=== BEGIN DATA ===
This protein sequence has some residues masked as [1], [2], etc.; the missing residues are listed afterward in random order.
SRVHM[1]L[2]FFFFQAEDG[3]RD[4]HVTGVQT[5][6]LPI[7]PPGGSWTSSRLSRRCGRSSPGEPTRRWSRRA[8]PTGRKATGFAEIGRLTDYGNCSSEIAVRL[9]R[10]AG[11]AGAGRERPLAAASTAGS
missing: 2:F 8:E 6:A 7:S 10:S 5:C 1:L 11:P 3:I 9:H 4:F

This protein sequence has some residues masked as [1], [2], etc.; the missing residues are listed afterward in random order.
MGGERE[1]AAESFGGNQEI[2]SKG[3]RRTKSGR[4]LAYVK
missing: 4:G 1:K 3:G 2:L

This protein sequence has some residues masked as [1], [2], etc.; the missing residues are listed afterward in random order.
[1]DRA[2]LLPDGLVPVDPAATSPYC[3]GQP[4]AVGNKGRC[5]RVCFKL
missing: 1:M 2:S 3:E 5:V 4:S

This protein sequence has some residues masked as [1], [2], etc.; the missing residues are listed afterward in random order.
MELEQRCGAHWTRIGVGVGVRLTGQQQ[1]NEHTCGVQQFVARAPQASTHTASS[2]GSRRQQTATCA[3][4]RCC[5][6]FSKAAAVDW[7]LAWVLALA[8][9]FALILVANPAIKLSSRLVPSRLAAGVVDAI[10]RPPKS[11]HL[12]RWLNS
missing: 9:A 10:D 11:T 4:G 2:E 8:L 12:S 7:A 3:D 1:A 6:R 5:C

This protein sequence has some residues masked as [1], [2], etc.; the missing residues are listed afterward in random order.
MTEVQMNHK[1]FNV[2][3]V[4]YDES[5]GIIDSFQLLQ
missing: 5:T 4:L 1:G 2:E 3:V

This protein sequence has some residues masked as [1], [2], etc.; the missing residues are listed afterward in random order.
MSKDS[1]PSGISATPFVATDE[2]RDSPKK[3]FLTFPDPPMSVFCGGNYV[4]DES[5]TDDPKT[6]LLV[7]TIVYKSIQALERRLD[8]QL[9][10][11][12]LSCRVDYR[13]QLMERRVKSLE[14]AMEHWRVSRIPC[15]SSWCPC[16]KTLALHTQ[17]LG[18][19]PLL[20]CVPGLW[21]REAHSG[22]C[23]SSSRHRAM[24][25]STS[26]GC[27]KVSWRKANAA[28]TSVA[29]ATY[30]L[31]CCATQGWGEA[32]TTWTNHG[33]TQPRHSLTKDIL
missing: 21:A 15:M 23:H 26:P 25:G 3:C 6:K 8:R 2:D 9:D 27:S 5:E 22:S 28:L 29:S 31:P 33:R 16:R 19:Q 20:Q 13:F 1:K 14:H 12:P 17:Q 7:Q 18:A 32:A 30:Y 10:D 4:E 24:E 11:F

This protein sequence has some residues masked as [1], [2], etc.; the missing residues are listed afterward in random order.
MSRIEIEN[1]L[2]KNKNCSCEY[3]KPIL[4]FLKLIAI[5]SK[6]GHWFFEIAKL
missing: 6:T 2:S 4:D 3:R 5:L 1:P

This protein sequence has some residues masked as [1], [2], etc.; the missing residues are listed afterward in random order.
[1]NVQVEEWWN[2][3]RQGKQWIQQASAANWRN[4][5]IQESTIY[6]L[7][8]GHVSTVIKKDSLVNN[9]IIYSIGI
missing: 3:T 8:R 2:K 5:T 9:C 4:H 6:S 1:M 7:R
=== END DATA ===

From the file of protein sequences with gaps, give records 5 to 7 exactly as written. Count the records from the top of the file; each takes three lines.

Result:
This protein sequence has some residues masked as [1], [2], etc.; the missing residues are listed afterward in random order.
MTEVQMNHK[1]FNV[2][3]V[4]YDES[5]GIIDSFQLLQ
missing: 5:T 4:L 1:G 2:E 3:V

This protein sequence has some residues masked as [1], [2], etc.; the missing residues are listed afterward in random order.
MSKDS[1]PSGISATPFVATDE[2]RDSPKK[3]FLTFPDPPMSVFCGGNYV[4]DES[5]TDDPKT[6]LLV[7]TIVYKSIQALERRLD[8]QL[9][10][11][12]LSCRVDYR[13]QLMERRVKSLE[14]AMEHWRVSRIPC[15]SSWCPC[16]KTLALHTQ[17]LG[18][19]PLL[20]CVPGLW[21]REAHSG[22]C[23]SSSRHRAM[24][25]STS[26]GC[27]KVSWRKANAA[28]TSVA[29]ATY[30]L[31]CCATQGWGEA[32]TTWTNHG[33]TQPRHSLTKDIL
missing: 21:A 15:M 23:H 26:P 25:G 3:C 6:K 8:R 2:D 9:D 27:S 5:E 22:S 28:L 29:S 31:P 33:R 16:R 19:Q 20:Q 13:F 1:K 14:H 12:P 17:Q 7:Q 18:A 32:A 30:Y 10:D 4:E 24:E 11:F

This protein sequence has some residues masked as [1], [2], etc.; the missing residues are listed afterward in random order.
MSRIEIEN[1]L[2]KNKNCSCEY[3]KPIL[4]FLKLIAI[5]SK[6]GHWFFEIAKL
missing: 6:T 2:S 4:D 3:R 5:L 1:P